Family travel pro Roberta raves about the upfront fee payment strategy, explaining that "by just biting the bullet and prepaying for 3 checked bags on our Hawaii trip, I dodged a $100 price hike from when I booked." With her husband and two teens, checking luggage is unavoidable. But after once getting burned by a last-minute fee increase announcement from American, she now always pre-pays.

Business road warrior Brian relayed a similar account, sharing "on a recent business trip, I paid for my checked bag during online check-in only to have Delta announce higher fees the next day." By settling upfront initially, he locked in the lower rate. Brian admits that the upfront cost stings a bit. "But it hurts a lot less than being surprised by a $50 price jump at the airport!" he laughs.
Others like student traveler Maya simply see upfront payment as the honest thing to do. She explains, "I know I'll have to check a bag on my semester abroad, so just biting the bullet and paying upfront is the right thing." Maya has been burned by unlabeled basic economy fares disallowing free checked luggage. Now she proactively pays bag fees when booking to avoid feeling nickel-and-dimed down the road.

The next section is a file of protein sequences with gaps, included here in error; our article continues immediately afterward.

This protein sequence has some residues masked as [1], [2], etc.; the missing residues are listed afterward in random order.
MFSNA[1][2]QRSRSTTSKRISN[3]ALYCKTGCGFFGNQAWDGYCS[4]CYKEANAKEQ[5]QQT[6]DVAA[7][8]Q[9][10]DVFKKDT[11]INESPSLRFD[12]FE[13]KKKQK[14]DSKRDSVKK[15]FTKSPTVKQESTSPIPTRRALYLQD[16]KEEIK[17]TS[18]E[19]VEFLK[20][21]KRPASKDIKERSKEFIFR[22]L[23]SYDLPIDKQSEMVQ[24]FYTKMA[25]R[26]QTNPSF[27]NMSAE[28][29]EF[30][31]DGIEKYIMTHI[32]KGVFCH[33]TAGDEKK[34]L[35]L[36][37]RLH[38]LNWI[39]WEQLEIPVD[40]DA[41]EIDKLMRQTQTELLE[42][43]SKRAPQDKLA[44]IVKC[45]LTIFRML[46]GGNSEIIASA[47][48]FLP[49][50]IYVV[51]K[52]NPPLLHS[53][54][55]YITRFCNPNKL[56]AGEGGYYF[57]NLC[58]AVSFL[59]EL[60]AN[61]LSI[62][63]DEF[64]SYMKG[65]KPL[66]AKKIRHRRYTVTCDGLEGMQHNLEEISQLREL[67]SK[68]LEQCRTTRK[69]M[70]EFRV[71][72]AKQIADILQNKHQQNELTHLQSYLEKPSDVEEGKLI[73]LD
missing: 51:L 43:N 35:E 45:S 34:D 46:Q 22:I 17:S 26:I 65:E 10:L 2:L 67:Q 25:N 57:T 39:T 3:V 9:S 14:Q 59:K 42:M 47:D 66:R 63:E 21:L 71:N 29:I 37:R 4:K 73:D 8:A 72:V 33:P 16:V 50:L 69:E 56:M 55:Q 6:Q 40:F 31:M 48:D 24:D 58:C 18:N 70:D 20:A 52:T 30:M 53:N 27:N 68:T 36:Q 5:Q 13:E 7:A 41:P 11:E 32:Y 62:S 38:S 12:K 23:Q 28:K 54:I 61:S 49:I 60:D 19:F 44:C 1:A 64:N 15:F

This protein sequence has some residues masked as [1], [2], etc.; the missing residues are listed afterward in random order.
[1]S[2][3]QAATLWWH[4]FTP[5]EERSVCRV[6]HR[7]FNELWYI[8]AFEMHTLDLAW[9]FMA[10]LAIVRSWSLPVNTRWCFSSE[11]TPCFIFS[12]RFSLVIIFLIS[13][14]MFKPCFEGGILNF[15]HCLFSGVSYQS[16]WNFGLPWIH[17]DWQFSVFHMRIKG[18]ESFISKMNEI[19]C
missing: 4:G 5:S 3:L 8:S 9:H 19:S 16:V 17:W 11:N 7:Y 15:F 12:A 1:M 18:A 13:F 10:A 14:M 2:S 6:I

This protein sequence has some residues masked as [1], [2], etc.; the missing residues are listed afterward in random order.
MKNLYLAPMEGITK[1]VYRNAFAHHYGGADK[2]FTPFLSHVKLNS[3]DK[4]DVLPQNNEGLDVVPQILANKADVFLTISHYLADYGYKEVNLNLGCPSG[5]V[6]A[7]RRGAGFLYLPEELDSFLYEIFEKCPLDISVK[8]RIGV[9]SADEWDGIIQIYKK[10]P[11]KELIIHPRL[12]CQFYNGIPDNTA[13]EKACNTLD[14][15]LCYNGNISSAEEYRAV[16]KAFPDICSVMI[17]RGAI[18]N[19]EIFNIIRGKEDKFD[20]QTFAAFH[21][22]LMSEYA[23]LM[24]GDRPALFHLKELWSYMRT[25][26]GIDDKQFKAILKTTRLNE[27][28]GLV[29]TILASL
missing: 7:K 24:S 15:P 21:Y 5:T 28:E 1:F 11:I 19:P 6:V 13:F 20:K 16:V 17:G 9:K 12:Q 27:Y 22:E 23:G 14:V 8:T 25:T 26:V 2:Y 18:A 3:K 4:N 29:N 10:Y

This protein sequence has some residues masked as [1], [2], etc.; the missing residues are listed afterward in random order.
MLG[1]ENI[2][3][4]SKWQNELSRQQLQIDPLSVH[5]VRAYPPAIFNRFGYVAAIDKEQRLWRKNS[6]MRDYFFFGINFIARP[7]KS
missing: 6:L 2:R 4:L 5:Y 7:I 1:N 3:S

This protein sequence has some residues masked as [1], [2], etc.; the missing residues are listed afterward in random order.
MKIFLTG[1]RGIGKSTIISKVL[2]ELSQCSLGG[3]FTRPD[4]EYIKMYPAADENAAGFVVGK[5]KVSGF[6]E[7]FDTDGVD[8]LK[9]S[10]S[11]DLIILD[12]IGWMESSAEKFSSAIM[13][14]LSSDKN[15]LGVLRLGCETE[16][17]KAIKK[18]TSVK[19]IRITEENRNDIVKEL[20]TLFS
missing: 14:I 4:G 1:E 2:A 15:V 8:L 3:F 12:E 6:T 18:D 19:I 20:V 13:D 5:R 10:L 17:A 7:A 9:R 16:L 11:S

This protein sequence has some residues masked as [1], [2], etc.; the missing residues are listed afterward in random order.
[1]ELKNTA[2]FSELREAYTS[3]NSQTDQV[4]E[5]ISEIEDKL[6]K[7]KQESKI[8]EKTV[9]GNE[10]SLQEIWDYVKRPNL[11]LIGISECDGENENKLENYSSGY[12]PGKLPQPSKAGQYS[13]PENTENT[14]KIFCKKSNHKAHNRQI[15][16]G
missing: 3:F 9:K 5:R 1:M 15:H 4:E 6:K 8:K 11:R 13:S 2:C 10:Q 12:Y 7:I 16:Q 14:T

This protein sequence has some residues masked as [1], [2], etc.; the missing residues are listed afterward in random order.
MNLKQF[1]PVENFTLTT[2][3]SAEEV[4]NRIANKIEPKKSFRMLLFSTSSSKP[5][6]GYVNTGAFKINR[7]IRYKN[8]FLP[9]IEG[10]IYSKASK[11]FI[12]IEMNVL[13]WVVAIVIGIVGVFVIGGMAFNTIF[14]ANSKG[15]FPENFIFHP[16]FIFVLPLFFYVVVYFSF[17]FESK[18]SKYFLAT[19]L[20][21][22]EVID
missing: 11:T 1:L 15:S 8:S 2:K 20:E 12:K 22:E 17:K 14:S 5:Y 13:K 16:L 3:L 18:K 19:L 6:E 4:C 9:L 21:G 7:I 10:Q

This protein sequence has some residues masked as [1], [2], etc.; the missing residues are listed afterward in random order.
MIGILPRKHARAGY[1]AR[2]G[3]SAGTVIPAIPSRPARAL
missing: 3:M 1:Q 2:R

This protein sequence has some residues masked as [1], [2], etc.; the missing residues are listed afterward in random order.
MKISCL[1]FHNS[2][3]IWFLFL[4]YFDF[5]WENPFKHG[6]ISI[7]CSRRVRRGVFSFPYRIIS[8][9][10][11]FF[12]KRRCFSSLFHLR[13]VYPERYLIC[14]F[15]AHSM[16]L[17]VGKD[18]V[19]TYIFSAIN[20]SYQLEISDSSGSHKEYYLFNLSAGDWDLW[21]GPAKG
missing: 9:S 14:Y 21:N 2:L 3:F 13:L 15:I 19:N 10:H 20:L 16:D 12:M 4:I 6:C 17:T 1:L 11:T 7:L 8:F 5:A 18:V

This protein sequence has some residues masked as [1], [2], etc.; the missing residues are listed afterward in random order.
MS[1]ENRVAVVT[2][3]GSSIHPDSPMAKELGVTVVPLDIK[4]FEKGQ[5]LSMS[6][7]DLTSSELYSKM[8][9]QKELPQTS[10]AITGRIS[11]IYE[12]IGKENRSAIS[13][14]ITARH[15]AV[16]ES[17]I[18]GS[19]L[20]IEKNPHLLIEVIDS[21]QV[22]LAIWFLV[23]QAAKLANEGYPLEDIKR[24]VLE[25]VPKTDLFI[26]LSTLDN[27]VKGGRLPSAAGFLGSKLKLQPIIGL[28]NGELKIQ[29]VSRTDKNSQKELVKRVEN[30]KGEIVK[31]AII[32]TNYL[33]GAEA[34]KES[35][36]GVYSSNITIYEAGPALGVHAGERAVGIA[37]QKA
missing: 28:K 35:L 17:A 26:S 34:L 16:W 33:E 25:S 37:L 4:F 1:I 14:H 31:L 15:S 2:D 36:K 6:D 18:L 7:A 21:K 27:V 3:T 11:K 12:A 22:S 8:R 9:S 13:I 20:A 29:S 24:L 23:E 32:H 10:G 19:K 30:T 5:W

Some credit card experts even recommend prepaying bag fees to maximize rewards. Andre advises charging checked bag costs during booking and earning points. Later flight changes can then refund the fees to essentially earn free points. He explains "I book flights on my Sapphire Reserve with prepaid checked bags for the 3x travel points. If plans change, the refunded bag fees become pure profit!"

For nervous or first-time fliers, paying upfront brings peace of mind. Sierra admits to always prepaying for checked luggage despite having airline status for free bags. She explains, "I get terrible anxiety about hidden fees and just want the peace of mind of having paid for everything upfront." Even if Sierra ends up not checking a bag, she considers the prepayment an "angel on her shoulder."